Management & Finance

Building an Ecommerce Business, Part 14: Using Kickstarter

A successful campaign on Kickstarter, the crowdfunding platform, can help validate a business and a product. Cathryn Lavery, the founder of BestSelf, a producer of productivity journals and tools, used Kickstarter in 2015 to launch her company.

This is episode 14 in my series on building an ecommerce business from the ground up. The previous installments are:

I recently spoke with Lavery about her experiences on Kickstarter and on starting BestSelf. What follows is our entire audio conversation and a transcript, edited for length and clarity.

Eric Bandholz: You’re the founder of BestSelf, which sells productivity journals and tools. Tell us about the business.

Lavery: We started in 2015 with one product — the Self Journal — on Kickstarter. That’s our flagship product. Since then, we’ve gone into other productivity tools around goal setting or achieving something. If you’re a writer, we have the Wordsmith Deck that helps you write every day.

Our Edison Deck helps you come up with ideas. Everything that we create is based around helping you achieve something or improve your life.

Bandholz: I have never done a Kickstarter campaign. What should entrepreneurs expect if they’re going to launch on Kickstarter?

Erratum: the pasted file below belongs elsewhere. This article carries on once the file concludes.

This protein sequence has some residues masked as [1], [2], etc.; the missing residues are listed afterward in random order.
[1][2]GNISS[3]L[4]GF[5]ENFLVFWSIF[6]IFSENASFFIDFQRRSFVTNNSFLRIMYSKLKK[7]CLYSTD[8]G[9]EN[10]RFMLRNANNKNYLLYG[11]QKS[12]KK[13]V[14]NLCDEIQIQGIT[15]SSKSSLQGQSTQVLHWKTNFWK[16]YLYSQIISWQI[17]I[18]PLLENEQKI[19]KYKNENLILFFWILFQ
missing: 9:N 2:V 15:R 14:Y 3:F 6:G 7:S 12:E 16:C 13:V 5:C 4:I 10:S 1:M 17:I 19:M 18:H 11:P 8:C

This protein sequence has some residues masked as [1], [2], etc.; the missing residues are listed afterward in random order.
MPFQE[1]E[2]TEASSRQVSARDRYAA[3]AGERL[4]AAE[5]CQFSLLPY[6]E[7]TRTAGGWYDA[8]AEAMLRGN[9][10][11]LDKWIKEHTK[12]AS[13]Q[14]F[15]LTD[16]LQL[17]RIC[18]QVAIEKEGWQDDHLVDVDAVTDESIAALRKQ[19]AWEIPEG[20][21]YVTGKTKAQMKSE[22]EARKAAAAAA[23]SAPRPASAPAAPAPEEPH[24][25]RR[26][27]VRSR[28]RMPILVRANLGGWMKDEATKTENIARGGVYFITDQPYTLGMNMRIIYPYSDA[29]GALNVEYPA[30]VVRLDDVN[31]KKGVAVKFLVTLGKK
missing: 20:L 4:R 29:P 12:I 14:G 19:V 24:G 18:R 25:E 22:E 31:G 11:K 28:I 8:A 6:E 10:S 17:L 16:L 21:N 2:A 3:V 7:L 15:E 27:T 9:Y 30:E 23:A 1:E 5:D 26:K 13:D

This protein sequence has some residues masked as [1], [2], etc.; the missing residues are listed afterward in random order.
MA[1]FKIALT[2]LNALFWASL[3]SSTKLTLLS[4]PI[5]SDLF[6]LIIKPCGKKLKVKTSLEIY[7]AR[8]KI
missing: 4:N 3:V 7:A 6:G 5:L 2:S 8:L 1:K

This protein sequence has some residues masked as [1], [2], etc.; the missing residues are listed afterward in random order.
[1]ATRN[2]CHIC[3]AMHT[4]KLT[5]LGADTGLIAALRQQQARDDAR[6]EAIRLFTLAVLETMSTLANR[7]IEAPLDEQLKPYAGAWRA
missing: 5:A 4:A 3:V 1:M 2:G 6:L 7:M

Lavery: Some people make the mistake of thinking, “I’m going to put my project on Kickstarter and people are just going to give me money.” That’s not the best approach. Kickstarter is great for validation that people like your idea. There’s no better validation than someone giving you something before you make it.

You’re essentially pre-selling your product. The great thing about crowdfunding as a platform is people are there to buy your story. The reason we went to Kickstarter is that we didn’t have the money to do an initial run of our product.

Our goal was $15,000. We ended up hitting $322,000 in 35 days.

We’ve still not raised funding elsewhere. That’s a huge validation in getting that amount of money. And we’re not giving equity. We’re pre-selling our product.